Wednesday, 30 March 2016

City Park, Launceston

City Park occupies 6ha (15 acres) near the Tamar river. Included within the park is Albert Hall (constructed in 1891, and significant in its own right), the park's gatehouse, the 1933 John Hart conservatory, and other smaller features including the bandstand, the 1861 fountain and the Jubilee fountain, iron gates and cast iron palisade fencing, and the South African war memorial. The City Park land was originally held as a number of separate titles. A cottage erected on one of these became the residence of Lt. Col. Paterson, military commander of northern Tasmania, in 1808. Paterson exercised authority over New South Wales when Governor Bligh was overthrown in 1808, so the cottage became the centre of government for a brief period.

Extensive government gardens were established around Paterson's cottage, incorporating utilitarian gardens and orchards. From 1825, the cottage served as the northern residence of the Governor. The last Governor to use the cottage was Sir John Franklin. Sir John and Lady Franklin encouraged the formation of the Launceston horticultural society and the cottage was the venue of the society's first exhibition in 1838. Later in 1851, the cottage (known as Franklin Lodge) was the venue for the formation of a northern branch of the Royal Society. Vestiges of this period consist of an old pear tree, a line of existing steps from Brisbane Street and possibly the archaeological remains of the cottage. By 1841 The Horticultural Society was offered a 21 year lease on land to the west of the government cottage to establish a botanic garden. This area was used for exhibitions, plant propagation and experimentation, and plant distribution. The garden was opened to the public once a week and served as Launceston's civic square.

The Sebastopol cannon was given to the citizens of Launceston in recognition of their work in the Crimean War relief fund. The style of the gardens at the time appears to have been Gardenesque and included an 1841 rustic pavillion, a Grecian style lodge. Animal enclosures for kangaroos and emus were introduced in this period. Apart from the Franklins, who were patrons of the society, William Henty, later to be Colonial Secretary, was secretary of the society. The society's president, Robert Campbell Gunn, is significant as an early Australian plant collector and botanist.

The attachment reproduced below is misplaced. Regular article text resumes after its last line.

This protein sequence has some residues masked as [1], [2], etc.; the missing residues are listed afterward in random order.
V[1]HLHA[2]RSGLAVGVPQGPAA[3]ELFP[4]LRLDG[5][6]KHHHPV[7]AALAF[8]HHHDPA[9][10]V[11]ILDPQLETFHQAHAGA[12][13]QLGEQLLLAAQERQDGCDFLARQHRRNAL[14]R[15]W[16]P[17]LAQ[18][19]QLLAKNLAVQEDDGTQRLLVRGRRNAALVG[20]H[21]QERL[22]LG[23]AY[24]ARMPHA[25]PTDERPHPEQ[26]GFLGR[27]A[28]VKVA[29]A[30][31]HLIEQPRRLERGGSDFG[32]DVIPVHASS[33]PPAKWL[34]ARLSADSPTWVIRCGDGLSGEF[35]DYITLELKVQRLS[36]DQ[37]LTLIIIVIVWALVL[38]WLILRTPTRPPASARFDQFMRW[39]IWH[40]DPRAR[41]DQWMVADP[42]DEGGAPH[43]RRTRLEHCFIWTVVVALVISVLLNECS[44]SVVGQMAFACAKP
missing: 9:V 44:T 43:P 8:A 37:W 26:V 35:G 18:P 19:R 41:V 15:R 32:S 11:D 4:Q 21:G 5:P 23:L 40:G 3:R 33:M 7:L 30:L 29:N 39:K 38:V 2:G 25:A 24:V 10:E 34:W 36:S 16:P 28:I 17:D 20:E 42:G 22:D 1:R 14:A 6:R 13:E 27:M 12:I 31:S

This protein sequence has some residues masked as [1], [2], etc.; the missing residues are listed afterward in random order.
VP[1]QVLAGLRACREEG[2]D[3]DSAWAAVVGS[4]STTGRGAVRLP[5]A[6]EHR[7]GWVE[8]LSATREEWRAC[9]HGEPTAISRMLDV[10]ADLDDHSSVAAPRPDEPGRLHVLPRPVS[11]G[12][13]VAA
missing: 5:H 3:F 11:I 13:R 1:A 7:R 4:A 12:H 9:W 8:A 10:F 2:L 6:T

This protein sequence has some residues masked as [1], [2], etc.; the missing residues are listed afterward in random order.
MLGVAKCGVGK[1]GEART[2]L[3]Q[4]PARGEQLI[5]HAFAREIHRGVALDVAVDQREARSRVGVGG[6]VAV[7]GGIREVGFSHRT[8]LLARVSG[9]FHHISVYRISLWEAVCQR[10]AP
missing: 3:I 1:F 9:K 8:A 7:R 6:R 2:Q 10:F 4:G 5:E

Council management began in 1863 and a deed was signed for the area in 1865. Major development of the park occurred between 1877-79 during Launceston's boom period. The layout of the park was altered for the international exhibition held in Launceston in 1891-2, with removal of flower beds and the creation of new paths to blend with exhibition facilities. The 1891 path layout survives, and the site of the annexes built for the exhibiton are now marked by a chess board. Features remaining from this era include Albert Hall, the gatekeeper's cottage and a small building on Tamar Street.

The monkey island marks the location of the former zoo and reflects the continuous use of this area for the display of animals. The layout of the former era was retained and notable features of the park installed, including in 1897, the Jubilee fountain, originally located outside the city gates and moved in 1908 to its present location, the high Victorian filigree cast iron gates, installed to mark the coronation of Edward VII, the cast iron palisade fence on the boundaries of Cimitiere and Tamar Streets, erected between 1903 and 1914, the Boer War memorial erected in 1904, the rock-edged shrubbery on Brisbane Street planted out between 1906-1908, the removal of the rotunda and erection of another bandstand, the Dutch garden created in 1921 on the site of the independent school, the John Hart conservatory of 1935, replacing the 1863 conservatory, and the pioneers' garden.

Under council management the parks were used for public recreation, band recitals, outdoor moving picture shows and horticultural displays. The park area was expanded in 1964 with the addition of a former house site. The area is enclosed with a rusticated stone pergola, and in 1978 a Senses Garden was introduced and the 1861 fountain located to this setting. The garden style demonstrates the trend towards more natural looking low maintenance gardens. This era is also noteworthy for an increased emphasis on children's recreation with the development of the children's playground.
A beautiful park with a great history and an important part of the Launceston community.

Main Text & information Source –
Australian Heritage Database

Historic Photo –

2 comments:

  1. I had been very interested in late Victorian and Edwardian bandstands a few years ago, but I didn't include Launceston's City Park very attractive bandstand in my lectures. Were the bandstands built on separate sites or did the second one replace the first? Did lots of families sit around in the park and listen to the music in summer?

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    1. The way I read it, the second one replace the first. I think the place has been a very popular venue for performances during the summer periods over the years. It is certainly a beautiful park area to sit on a blanket and listen to music performances.

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